Alibre Design

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Alibre Design (now Geomagic) is a parametric computer-aided design (CAD) software suite developed by Alibre for Microsoft Windows. Alibre is a brand of 3D Systems (NYSE: DDD), a global, integrated-solutions 3D printing company based out of Rock Hill, South Carolina.


Founded in 1997, Alibre began working closely with Microsoft in 1998 to develop the first web-based collaborative 3D design environment.[1] The environment operated on a web-browser and allowed multiple users to work on the same design simultaneously. Following this development, Alibre received a patent for "System and method for solid modeling," protecting their technologies for generating 3D geometries across a high bandwidth, distributed network.[2] Alibre's purported aim in this development was to give businesses a cost-effective way to geographically distribute teams by enabling networked design environments without incurring large capital expenditures.[3]

Alibre Design is based on the ACIS modeling kernel from Spatial, and a 2D constraint system from Siemens PLM, among other technologies.[4] It allows users to create modeled representations of concepts to facilitate design and manufacturing, with 2D and 3D functionality. Parametric solid modeling is driven by intelligent dimensions, meaning that the software automatically recomputes designs to accommodate changes to a single dimension, thereby maintaining the design's dimensional accuracy without necessitating manual adjustment of each dimension.[5]

Products & Features[edit]

Alibre's products fall into three categories intended for different users and applications. Alibre Design Personal Edition is a basic 3D modeling application for beginners and hobbyists, whereas Alibre Design Professional and Alibre Design Expert are 3D and 2D modeling applications suitable or intended for professional use.

Design Tools[edit]

Some of Alibre's key design tools include:


In 2005, Alibre introduced the free CAD product Alibre Design Xpress as part of an experiment with packages and pricing. Alibre Design Xpress was reviewed by Cadalyst the same year and was awarded the label 'Highly Recommended'.[6] Alibre Design Personal Edition has since replaced Alibre Design Xpress and is available for $199.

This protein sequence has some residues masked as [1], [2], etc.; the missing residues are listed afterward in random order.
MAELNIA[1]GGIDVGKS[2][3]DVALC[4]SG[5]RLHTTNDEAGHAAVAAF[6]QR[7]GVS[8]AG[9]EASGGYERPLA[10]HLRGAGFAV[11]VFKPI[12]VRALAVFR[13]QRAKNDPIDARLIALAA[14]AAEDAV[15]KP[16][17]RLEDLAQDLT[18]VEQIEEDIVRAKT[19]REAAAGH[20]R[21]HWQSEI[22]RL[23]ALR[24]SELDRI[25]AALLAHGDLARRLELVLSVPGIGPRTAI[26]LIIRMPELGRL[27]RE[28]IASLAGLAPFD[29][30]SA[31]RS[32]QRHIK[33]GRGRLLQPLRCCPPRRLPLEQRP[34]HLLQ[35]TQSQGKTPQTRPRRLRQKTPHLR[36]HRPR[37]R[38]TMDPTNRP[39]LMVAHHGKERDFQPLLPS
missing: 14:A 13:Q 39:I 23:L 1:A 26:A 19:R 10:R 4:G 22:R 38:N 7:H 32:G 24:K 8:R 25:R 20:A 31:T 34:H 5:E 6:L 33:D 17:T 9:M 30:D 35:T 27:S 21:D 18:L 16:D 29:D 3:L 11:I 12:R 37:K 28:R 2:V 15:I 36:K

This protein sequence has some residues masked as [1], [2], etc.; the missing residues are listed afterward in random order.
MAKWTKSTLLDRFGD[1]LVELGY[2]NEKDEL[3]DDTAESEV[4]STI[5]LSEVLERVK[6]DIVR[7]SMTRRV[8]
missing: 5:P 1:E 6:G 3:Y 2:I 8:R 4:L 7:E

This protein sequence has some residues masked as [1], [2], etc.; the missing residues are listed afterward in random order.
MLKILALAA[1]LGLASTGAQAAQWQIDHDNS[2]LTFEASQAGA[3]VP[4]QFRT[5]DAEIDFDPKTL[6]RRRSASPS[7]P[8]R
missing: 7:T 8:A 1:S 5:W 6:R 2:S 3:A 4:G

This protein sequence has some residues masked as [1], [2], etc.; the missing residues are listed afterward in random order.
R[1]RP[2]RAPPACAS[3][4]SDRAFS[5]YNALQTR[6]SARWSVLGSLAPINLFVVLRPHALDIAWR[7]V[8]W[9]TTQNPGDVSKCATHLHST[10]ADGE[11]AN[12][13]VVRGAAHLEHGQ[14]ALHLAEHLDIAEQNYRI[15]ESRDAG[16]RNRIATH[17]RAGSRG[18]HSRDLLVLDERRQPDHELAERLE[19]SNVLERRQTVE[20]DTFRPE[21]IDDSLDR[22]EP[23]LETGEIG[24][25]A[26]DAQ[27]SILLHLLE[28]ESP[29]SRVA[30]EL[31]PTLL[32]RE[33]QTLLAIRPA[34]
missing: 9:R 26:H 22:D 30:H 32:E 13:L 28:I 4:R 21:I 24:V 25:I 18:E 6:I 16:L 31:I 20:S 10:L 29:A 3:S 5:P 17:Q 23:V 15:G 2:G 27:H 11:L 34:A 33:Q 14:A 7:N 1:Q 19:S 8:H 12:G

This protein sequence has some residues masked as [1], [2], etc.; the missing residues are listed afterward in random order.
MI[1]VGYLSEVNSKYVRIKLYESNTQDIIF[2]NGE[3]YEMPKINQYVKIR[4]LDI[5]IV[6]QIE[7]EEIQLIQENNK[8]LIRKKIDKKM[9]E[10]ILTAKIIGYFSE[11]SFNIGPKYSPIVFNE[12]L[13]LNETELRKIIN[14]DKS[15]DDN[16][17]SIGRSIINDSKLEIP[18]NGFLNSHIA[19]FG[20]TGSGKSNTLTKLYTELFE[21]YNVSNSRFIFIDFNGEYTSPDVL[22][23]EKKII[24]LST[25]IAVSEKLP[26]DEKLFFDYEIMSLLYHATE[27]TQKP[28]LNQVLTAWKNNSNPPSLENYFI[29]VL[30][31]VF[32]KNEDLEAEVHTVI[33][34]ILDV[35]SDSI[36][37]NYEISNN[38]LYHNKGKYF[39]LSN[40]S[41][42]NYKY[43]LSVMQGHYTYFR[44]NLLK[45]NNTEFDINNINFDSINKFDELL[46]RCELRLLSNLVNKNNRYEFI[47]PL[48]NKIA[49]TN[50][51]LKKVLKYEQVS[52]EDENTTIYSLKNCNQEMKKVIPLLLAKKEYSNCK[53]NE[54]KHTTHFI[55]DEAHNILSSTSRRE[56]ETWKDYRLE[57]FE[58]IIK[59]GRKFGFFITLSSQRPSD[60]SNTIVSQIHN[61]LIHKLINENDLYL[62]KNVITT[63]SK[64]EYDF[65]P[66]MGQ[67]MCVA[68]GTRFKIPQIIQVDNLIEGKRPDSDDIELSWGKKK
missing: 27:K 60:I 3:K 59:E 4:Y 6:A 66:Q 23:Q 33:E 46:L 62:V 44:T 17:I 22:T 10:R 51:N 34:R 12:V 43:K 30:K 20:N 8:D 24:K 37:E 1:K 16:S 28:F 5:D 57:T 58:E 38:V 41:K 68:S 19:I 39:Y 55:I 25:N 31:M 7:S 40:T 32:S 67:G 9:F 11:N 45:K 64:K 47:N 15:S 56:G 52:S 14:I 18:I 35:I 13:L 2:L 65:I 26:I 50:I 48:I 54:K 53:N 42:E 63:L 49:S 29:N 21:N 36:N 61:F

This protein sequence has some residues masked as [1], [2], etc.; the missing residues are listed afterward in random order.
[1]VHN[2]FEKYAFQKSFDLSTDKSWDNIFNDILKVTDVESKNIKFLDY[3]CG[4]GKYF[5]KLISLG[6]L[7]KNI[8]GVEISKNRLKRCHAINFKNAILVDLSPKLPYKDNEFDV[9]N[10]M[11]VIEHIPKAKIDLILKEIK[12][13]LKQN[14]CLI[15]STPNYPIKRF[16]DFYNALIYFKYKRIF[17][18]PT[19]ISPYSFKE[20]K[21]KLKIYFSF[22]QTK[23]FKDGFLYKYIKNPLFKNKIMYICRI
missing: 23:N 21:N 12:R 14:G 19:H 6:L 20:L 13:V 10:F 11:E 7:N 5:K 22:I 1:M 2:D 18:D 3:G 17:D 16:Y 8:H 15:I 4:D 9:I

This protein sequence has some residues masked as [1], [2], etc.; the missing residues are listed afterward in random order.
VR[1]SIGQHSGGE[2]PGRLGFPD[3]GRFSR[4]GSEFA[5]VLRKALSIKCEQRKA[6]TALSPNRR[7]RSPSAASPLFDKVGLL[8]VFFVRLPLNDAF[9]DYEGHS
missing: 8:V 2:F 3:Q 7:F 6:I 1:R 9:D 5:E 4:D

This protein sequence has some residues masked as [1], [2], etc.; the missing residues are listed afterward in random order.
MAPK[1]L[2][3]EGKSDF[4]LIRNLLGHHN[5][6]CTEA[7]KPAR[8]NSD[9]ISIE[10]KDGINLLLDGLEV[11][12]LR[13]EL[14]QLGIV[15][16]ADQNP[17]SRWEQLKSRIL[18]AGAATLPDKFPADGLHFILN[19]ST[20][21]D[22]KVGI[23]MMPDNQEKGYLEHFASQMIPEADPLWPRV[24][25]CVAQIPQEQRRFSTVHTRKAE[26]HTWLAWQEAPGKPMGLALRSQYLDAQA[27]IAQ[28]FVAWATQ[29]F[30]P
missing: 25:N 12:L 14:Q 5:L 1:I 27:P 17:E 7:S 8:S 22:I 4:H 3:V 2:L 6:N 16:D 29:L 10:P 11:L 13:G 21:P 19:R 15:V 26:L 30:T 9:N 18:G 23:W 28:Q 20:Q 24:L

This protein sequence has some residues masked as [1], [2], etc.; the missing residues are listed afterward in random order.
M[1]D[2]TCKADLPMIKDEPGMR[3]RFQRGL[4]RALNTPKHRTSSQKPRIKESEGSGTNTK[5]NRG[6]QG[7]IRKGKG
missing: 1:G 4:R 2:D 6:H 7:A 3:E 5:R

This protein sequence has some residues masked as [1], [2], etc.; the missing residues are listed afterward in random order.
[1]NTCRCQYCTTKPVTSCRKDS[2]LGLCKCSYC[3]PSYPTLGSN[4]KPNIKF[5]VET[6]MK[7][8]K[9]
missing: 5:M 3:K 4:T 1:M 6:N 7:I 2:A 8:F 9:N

Technical Support & Training[edit]

Alibre includes free training through a built-in help section in the software. Free training is also available via online tutorials and videos.

To get direct technical assistance for Alibre products, customers must buy a software maintenance plan, which gives access to support via telephone, online ticket system or live chat. The live chat can be accessed directly from the CAD software interface for direct communication with an Alibre engineer. Though purchased technical assistance plans are fairly commonplace with technical computer applications, the built-in chat option is currently unique to Alibre.[5]


In 2009, Alibre made drastic cuts to the price of its Alibre Design Standard software, reducing the price from $999 to $99. This 'permanent' price decrease came after several rounds of Alibre's experimenting with packages and pricing. Then CEO Paul Grayson said the price reduction was possible because opening up Alibre from a premium-priced niche market to the mass market "more than made up in volume what we lost on price."[7] Alibre claims it wants to "change the landscape of 3D mechanical CAD/CAM software by providing full parametric technology to anyone that needs it." It is speculated that this move represents Alibre's shot at expanding its market to the growing pool of DIY consumers.[8] Alibre's Professional and Expert packages with advanced features are sold at higher price points.

3D Systems' Acquisition[edit]

In 2011, Alibre partnered with 3D Systems at Maker Faire, including its software with the sales of 3D Systems' 3D printers. Following this bundling, 3D Systems acquired Alibre Designs.[9] According to 3D Systems CEO Abe Reichental, acquisition conversations began before the bundling deal due to recognized "synergies in the markets" each company was trying to serve.[10] Since the acquisition, Alibre's business model has expanded from software products to an affordable design/3D printing combination targeted at the growing DIY market of hobbyists, enthusiasts, model makers and small businesses.[11] 3D Systems and Alibre reportedly share a vision of 'democratized' CAD and manufacturing technologies.[12] 3D Systems pursued this acquisition as part of its strategy to accelerate adoption of affordable 3D content-to-print solutions,[10] but had been careful to position Alibre as just one software option for customers who might want a 3D modeling tool, but has begun to investigate software options following the new interest in 3D printing spurred by easy-to-use CAD tools like SketchUp. 3D Systems says it plans to build an arsenal of software under the Alibre brand.[9]


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